What is Disaster Recovery? A guide for the C-Suite.

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You keep up with the news, so you’ve seen the stories. Hacking. Ransomware. Natural disaster. We’ve all heard the corporate “urban legends” about organizations that have gone belly up, losing all their data. In the aftermath of those events, they’ve lost their clients too.

How true are these stories? Are they just legends and spook stories – or do they really happen in the real world?

Here’s the truth: savvy business owners may suffer disasters, but if they’re really smart, they’ve taken precautions by investing in disaster recovery.

Disaster Recovery: An Explanation

There are myths and misunderstandings surrounding disaster recovery. Is it a service that only kicks in after a disaster and helps you put out fires? Is there anything that happens before a disaster? Does it take hard work on your part?

The answer to all these questions, in short, is no. Disaster recovery is a continuous process that doesn’t take extra work on your part but keeps your business data and systems covered if the unexpected should occur.

How Does Disaster Recovery Work?

Prior to any event, your disaster recovery solution will perform regular backups that it can use to fully restore your systems. However, these may not be the type of backups that you imagine. There are two ways you can back up your system:

  1. Traditional backup

In the past, backup capabilities were limited to file duplication. This helped ensure that companies didn’t lose critical business data such as client profiles, tax and accounting history, or employee records.

However, after an unexpected event, this type of backup requires painstaking restoration to place the file duplicates where they belong and to reconfigure user profiles, permissions, and preferences for all employees.

This takes hours, days, weeks, or even months to restore. All that time, your business and your clients would be left waiting on your restoration and revenue generation is paused.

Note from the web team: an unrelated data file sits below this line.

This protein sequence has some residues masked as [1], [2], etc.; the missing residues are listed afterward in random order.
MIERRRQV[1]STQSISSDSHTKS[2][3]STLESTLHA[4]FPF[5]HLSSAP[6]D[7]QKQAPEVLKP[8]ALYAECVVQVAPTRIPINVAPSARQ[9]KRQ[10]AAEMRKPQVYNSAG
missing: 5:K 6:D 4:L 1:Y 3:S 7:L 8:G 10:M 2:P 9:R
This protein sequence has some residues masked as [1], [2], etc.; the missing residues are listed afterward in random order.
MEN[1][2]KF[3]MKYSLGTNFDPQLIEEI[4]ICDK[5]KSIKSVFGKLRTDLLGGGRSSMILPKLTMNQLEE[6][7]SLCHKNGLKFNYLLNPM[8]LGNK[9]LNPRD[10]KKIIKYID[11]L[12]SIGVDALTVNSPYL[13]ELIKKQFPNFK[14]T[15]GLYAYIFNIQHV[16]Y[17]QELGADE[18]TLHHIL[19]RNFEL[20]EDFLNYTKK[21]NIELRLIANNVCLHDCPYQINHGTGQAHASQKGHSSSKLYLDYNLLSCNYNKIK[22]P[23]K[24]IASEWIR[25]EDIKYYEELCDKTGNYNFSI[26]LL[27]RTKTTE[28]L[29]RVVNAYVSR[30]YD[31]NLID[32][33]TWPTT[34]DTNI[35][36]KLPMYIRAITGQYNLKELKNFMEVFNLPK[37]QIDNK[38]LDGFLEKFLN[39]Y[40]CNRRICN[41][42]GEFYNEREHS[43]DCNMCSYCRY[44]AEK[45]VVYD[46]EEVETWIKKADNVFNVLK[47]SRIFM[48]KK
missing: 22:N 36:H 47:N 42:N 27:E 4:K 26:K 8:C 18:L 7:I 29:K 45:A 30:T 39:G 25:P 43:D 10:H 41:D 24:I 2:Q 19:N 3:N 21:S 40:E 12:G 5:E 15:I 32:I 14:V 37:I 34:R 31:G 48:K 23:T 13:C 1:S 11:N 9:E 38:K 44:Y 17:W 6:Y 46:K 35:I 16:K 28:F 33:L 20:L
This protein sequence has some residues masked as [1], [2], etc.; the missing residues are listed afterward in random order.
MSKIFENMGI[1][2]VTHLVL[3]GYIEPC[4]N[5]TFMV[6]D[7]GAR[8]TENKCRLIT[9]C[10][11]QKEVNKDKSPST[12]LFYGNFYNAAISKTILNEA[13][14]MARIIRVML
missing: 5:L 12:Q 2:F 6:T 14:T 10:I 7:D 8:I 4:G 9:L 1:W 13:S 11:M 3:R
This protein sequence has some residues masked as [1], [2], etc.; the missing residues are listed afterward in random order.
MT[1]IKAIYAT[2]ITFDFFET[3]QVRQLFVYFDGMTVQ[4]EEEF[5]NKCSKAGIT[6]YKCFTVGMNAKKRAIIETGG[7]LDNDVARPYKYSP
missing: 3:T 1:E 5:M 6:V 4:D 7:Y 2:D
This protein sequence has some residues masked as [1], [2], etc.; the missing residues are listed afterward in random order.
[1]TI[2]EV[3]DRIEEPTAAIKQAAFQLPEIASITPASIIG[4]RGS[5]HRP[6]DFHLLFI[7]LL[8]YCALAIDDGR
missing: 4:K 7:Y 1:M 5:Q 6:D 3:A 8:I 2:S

1. Image-based backup

Luckily, in the modern business world, backup capabilities are much more flexible than they used to be. Today’s high-tech disaster recovery solutions use “image-based” backups, which replicate your systems and your entire network regularly by taking a “snapshot” of your current files, applications, configurations, user profiles and permissions, and more. This replication, stored securely off-site, acts as your backup.

Put another way, this means that disaster recovery creates an exact digital copy of your network every few minutes, and if an unexpected event occurs, all you have to do is call up your managed services provider (MSP) and ask them to “spin up” (restore) your system. It takes as little as 5 minutes to complete a full restore – and then you’re back to work.

That’s no downtime, no lost data, no hours/days/weeks spent on restoration; it’s really that simple.

Why Implement Disaster Recovery?

Years ago, disaster recovery provided large corporations with an easier way to recover from a natural disaster or cyber-attack, which gave them a (rarely used) competitive advantage over cash-strapped SMBs.

However, the recent uptick in cyber-attacks, including ransomware, has led to more outages for companies of all sizes. These days, the ability to restore systems quickly and effortlessly is a business necessity and many small and mid-sized organizations are now turning to disaster recovery for peace of mind.

Though the necessity for disaster recovery has grown, the costs have gone down significantly. This often makes disaster recovery the more affordable solution, especially when compared with the lengthy downtime of a full system restore from a traditional backup.

What’s Your Backup Plan?

The decision of whether to choose disaster recovery or to stick with traditional backup solutions depends on your preferences and your data risk factors. Either option is an acceptable solution, but you must make sure you have a backup policy in place.

We cannot stress the idea of backup enough; you wouldn’t believe how many companies neglect to back up their systems on a regular basis, or neglect to test their backups. Those “backup-less” companies are the organizations that corporate urban legends are made of. Those are the companies that fail entirely after a disaster.

Savvy business leaders make sure to choose and stick to the backup policy that makes the most sense for their needs, now and in the future. As you continue your research into disaster recovery and traditional backup methods, keep an idea in mind of how much you’re willing to spend on lost productivity, and how you long you’re willing to wait to be operational. If you can afford to wait days or weeks to restore all systems, traditional backup may be enough of a solution for you. If that timeline sounds like too long to wait, ask your MSP for more information on disaster recovery.

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